The Court held: The “language [of Section 13(b)] is unambiguous; it prohibits existing or impending conduct. Simply put, Section 13(b) does not permit the FTC to bring a claim based on long-past conduct without some evidence that the defendant ‘is’ committing or ‘is about to’ commit another violation.” Id. at 23-24. Further, “[t]he provision was not designed to address hypothetical conduct or the mere suspicion that such conduct may yet occur.” Id. at 24.
The Court rejected the FTC’s argument that “relief under Section 13(b) is appropriate when it shows a reasonable likelihood that past violations will recur,” stating that “none of the cases cited by the FTC considers the issue presented here—the meaning of Section 13(b)’s threshold requirement that a party ‘is’ violating or ‘is about to’ violate the law.” Id. at 24-25.
The Court also rejected the FTC’s argument that the court’s interpretation of Section 13(b) “would make it harder to get in the courthouse door than to win injunctive relief.” Id. at 28. The FTC’s interpretation, which would require only reasonable likelihood of recurrence, “cannot overcome Congress’s plain language in Section 13(b), which requires the FTC to plead, at the time it files suit, that a violation ‘is’ occurring or ‘is about to’ occur.” Id. In addition, the Court declined to give weight to the FTC’s citation of securities law cases that involved similar language. Id. at 29.
In its briefing, the FTC had warned that “[l]imiting the FTC’s Section 13(b) authority to cases of ongoing or imminent violation would make it easy for wrongdoers to evade Congress’ purposes in creating the regime. As soon as a potential defendant got wind that the FTC was investigating its activities, it could simply stop those activities and render itself immune from suit in federal court unless the FTC could allege and prove an imminent re-violation.” Id. at 30-31. Nevertheless, the Court was unconcerned. Id. at 31 (“[T]here is no reason to believe that our decision today unnecessarily restricts the FTC's ability to address wrongdoing.”)
The Court noted that, “[i]f the FTC wants to recover for a past violation—where an entity ‘has been’ violating the law—it must use Section 5(b).” Id. But, “[i]f the FTC instead chooses to use Section 13(b), it must plead that a violation of the law ‘is’ occurring or ‘is about to” occur.’” Id.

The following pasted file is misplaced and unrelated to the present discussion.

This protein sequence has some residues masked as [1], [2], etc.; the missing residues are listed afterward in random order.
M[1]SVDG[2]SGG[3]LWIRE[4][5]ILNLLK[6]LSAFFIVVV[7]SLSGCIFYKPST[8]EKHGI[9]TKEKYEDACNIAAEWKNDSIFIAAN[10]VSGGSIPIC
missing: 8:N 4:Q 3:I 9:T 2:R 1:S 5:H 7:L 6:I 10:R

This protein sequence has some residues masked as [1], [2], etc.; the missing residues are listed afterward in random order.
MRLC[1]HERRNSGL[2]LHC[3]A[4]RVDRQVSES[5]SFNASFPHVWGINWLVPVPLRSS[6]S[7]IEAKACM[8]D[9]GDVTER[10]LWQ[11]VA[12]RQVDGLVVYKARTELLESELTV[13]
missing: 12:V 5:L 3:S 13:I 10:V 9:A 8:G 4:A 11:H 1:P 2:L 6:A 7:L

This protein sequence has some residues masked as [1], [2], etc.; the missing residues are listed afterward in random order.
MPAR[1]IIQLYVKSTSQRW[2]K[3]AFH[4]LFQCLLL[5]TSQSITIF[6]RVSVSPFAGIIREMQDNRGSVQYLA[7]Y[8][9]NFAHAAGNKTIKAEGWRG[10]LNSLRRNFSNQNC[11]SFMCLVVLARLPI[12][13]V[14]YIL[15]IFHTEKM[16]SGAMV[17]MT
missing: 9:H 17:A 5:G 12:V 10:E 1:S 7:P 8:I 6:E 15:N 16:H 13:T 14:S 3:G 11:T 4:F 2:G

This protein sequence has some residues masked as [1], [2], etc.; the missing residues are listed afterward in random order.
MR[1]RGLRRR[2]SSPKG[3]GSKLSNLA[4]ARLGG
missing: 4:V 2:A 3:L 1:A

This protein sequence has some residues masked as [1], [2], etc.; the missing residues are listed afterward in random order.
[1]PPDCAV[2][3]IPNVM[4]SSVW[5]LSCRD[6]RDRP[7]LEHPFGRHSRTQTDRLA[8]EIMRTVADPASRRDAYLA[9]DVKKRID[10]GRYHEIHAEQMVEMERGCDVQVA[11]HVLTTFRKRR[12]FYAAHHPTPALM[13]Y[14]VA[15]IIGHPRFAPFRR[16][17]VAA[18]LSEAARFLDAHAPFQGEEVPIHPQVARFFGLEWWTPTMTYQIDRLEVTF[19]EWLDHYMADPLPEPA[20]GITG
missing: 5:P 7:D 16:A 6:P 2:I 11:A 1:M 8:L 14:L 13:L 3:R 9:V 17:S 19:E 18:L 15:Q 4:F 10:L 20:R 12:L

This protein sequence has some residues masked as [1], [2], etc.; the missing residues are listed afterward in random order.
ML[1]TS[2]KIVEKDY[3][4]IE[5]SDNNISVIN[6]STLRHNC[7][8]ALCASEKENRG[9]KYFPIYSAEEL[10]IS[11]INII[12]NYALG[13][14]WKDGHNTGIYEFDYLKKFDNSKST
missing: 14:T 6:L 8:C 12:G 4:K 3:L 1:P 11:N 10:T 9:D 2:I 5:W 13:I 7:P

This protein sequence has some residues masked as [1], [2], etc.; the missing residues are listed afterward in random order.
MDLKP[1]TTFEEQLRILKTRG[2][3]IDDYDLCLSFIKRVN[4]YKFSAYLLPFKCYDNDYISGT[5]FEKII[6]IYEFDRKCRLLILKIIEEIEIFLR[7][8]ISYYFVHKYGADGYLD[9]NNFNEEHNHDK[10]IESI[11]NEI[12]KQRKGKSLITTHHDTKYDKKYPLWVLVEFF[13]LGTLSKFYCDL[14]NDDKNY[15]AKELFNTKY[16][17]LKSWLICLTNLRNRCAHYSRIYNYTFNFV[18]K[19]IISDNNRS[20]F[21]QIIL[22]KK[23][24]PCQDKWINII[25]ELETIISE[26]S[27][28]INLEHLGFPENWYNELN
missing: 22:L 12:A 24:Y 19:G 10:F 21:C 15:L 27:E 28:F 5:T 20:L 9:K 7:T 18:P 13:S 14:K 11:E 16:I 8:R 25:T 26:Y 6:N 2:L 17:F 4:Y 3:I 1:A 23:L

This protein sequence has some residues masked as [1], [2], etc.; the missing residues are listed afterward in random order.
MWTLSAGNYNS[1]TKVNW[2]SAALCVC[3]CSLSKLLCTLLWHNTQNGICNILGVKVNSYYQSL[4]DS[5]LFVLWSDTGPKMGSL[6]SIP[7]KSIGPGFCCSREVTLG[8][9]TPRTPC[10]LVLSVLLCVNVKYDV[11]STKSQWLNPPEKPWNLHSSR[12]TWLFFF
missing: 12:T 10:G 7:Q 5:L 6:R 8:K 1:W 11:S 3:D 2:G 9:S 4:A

The Court summarized: “In short, we reject the FTC's contention that Section 13(b)’s ‘is violating’ or ‘is about to violate’ language can be satisfied by showing a violation in the distant past and a vague and generalized likelihood of recurrent conduct. Instead, ‘is’ or ‘is about to violate’ means what it says—the FTC must make a showing that a defendant is violating or is about to violate the law.” Id. at 32.
The Court stated that “the FTC waited until five years after Shire had stopped its allegedly illegal conduct before seeking an injunction under Section 13(b)” and the complaint “fails to allege that Shire ‘is violating’ or ‘is about to violate’ the law.” Id. at 33. The Court gave short shrift to the FTC’s allegations, stating that “[t]he few factual allegations in the FTC’s forty-five page complaint that suggest Shire ‘is about to violate’ the law are woefully inadequate to state a claim under Section 13(b).” Id. The FTC alleged that “[Shire] knowingly carried out its anticompetitive and meritless petitioning campaign to preserve its monopoly profits. It did so conscious of the fact that this conduct would greatly enrich it at the expense of consumers.” Id. at 34. Further, Shire “has the incentive and opportunity to continue to engage in similar conduct in the future. At all relevant times, [Shire] marketed and developed drug products for commercial sale in the United States, and it could do so in the future. Consequently, [Shire] has the incentive to obstruct or delay competition to these or other products.” Id.
Nevertheless, the Court agreed with Shire: “Taking the factual allegations in the complaint as true, Shire stopped its sham petitioning campaign in 2012 when the FDA approved generic equivalents to Vancocin. The complaint contains no allegations that Shire engaged in sham petitioning in the five-year gap between the 2012 cessation in petitioning and the 2017 lawsuit. The complaint also lacks specific allegations that Shire is ‘about to violate’ the law by petitioning as to Cinryze, the only other drug mentioned.” Id. at 34-35.
“[G]iven the paucity of allegations in the complaint, the FTC fails to state a claim under any reasonable definition of ‘about to violate,’” the Court held. Id. at 35. Thus, the Court decided it would “leave for another day the exact confines of Section 13(b)’s ‘about to violate’ language.” Id. at 35-36.
The Court further stated in the last paragraph of its opinion that “[t]he FTC’s improper use of Section 13(b) to pursue long-past petitioning has the potential to discourage lawful petitioning activity by interested citizens—activity that is protected by the First Amendment. Because we affirm the District Court's judgment dismissing the complaint, we need not address the issue further but suggest that the FTC be mindful of such First Amendment concerns.” Id. at 36.
Although the Court’s opinion appears to limit the FTC’s ability to pursue relief under Section 13(b) if the FTC has not specifically alleged that unlawful conduct is occurring or is about to occur, the opinion does not foreclose the FTC from bringing an action after at least one citizen petition has been filed that gives the FTC “reason to believe” that wrongdoing is taking place or is about to take place.